Tag Archives: johns hopkins

Wedding Advice: Planning Marriage


In a new installment on The Daily Batch I will share wedding advice, tips, creative ideas and answers to some of the more difficult wedding questions that the magazines “gloss over”.  If there is an issue you want me to tackle, tell me in the comments!

You’ve planned every element of the big day, and now it’s time to plan the marriage, and prepare for what happens after “I do”.

Together Mark and I planned our wedding, he was the CFO (Chief Financial Officer) and I was the CCO (Chief Creative Officer).  Together we also planned our marriage.

Prior to getting married, or even engaged, we discussed our finances, our careers, our ambitions, our faiths, our practices, our families of origin and the family we would create together, where we would live, what holidays we would celebrate and how… we planned our life. We poetically wrote those plans into our ketubah, and on our wedding day we shared sweetly simple vows from our officiant, Cantor Debbi Ballard.

Less than 9 months after we said “I do” we got our first test to vows.  On Wednesday, September 15, 2010, two days after returning from India, Mark woke up at 7am blind in one eye.  To contextualize this, he has always had weak vision in his left eye and has never relied on it, so the blindness in his right eye left him completely without vision.

Together we managed to get to the emergency room. My adrenaline and his memory of Northern Virginia is the only way we made it there.  And so began a series of questions, blood tests, and CAT Scans, when those proved inconclusive we were sent off to an eye specialist.

When that visit also proved inconclusive, we were sent back to the emergency room, with the early diagnosis of optic neuritis, the inflammation of the optic nerve, which typically has an 86% recovery rate.

The first 24 hours of any drama are the worst, because in those hours, you have no answers and only questions.  The questions come from doctors, nurses, and interns, they come from very helpful and supportive family and friends, but the loudest and scariest questions are the ones you ask yourself.

They are practical and short term: What is happening? What is the treatment?  What is the recovery?

And they are long term: Will he be able to drive, work, surf, snowboard again?  Will he ever see me again? Will he see the faces of our future children?

For the next five days we made Mark’s small hospital room at the end of the hall our home away from home.  We had visitors, homemade foods and snacks, take out from a favorite restaurant, flowers audio books, and cheerful texts, phone calls and emails.

Everyday there would be new tests, visits from a vampire between 3-4am to collect blood, scans, and visits from doctors and nurses with giant flashlights and the question, “Can you see me now?”  The answer was always “no”.

Together we were realizing the meaning of the vows, “in sickness and in health”.  When Mark and I first started dating we called ourselves “Team MC,” and in those days in the hospital, and as Mark’s vision in his left-eye strengthened, and the 8 months of doctor visits, trips to Johns Hopkins Hospital, and the Mayo Clinic, that followed, our being a team and partners is what got us through.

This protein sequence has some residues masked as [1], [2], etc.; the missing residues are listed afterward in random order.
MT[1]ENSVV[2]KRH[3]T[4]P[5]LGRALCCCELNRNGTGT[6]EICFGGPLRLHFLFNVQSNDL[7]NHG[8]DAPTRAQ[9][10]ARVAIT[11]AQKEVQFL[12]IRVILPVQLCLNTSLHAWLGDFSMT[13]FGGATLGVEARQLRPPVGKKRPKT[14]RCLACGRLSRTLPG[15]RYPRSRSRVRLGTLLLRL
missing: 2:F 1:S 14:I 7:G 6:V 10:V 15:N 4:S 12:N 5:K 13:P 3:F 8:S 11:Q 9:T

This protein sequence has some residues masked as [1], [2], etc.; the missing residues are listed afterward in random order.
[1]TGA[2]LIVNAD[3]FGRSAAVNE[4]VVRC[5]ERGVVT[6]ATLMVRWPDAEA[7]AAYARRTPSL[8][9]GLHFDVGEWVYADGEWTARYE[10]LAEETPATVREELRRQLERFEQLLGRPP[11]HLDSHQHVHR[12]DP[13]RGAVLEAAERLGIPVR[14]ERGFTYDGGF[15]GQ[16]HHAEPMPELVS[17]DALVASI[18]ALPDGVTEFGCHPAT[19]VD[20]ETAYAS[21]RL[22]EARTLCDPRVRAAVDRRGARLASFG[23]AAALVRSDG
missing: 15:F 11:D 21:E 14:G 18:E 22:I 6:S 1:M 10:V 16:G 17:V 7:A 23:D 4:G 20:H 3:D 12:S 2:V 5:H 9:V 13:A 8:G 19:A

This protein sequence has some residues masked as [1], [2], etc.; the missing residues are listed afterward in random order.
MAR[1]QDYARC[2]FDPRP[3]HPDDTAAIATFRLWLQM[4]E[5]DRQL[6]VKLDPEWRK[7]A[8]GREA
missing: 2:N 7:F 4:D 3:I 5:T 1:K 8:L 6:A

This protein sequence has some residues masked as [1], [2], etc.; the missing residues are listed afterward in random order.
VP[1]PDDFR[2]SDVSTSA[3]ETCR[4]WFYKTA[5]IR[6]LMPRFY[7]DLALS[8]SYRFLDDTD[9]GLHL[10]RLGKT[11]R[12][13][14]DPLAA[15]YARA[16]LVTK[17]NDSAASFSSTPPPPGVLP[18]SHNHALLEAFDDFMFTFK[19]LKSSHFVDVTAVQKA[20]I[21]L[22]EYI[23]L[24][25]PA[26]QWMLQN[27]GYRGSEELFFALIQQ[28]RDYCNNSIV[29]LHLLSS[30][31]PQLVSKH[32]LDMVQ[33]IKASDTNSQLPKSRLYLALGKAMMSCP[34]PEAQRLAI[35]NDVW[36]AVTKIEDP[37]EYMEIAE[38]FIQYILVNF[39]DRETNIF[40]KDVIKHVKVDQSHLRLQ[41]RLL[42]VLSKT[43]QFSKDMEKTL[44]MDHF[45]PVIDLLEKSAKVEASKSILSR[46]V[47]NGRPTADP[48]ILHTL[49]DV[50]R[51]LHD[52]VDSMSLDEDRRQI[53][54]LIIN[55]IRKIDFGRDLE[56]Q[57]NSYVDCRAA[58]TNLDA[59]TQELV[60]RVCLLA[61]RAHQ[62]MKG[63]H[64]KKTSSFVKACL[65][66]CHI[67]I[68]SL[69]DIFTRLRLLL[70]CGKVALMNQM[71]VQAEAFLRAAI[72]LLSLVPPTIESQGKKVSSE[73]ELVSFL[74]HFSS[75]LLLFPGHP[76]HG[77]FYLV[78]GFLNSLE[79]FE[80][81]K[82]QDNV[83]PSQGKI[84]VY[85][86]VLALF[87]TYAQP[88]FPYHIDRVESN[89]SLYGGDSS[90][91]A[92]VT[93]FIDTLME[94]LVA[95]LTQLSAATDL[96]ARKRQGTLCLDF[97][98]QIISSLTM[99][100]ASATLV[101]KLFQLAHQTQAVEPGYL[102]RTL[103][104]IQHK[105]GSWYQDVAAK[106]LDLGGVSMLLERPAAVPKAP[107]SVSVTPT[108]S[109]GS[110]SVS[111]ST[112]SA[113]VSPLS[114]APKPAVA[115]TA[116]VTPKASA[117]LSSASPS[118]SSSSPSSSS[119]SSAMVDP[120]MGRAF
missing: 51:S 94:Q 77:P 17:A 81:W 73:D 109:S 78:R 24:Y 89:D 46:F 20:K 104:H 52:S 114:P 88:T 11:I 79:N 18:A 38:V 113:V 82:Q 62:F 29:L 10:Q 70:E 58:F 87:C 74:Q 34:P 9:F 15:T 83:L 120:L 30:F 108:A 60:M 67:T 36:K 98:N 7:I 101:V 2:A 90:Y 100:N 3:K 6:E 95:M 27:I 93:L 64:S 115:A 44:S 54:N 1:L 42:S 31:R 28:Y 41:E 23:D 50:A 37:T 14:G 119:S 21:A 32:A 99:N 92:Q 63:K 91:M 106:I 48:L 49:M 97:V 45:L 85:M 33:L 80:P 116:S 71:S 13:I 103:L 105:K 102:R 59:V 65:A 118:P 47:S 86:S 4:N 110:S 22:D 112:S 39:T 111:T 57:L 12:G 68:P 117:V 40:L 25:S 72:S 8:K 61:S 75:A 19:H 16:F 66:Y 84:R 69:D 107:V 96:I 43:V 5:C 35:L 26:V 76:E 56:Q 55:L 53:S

His resilience, my perseverance. 
His calm, my questions. 
His steadiness, my ability to cry in the other room – we made the room a no cry zone.
 

Mark’s right eye did not recover as originally projected.  A year later the cause of this is still unknown and is somewhat of a medical fluke.  The right eye that was completely dark, now filters in some light and shadows.  His left eye has grown stronger, and he works, drives, surfs, runs, does yoga and lives his life like nothing ever happened.

This morning when I told Mark I wanted to write about the past year and what happened he said to me “make sure you write about the fun stuff…”

That is the essence of Mark, he is the most fiercely determined person I know, his energy knows no limits, and he finds the beauty, strength and purpose in every moment.

On the first night in the hospital we stepped away from his room and went outside.  It was still and quiet, and calm.  The moon was bright and high over our heads and Mark couldn’t see it.  And in that moment he recounted how everything was going so right in our world; careers, our new marriage, and exciting opportunities and until this.  It’s the only time Mark ever complained.

Reflecting back on this part of the past year sometimes gives me a lump in my throat.  However, it is an ongoing reminder that we can plan our marriages, and our lives, down to the second, but things will always happen and when they do the timing is never right.  There is no time to waste before beginning the next great challenge or adventure.  The way you overcome the surprises or struggles in life is not by planning for them but finding the right people to overcome them with.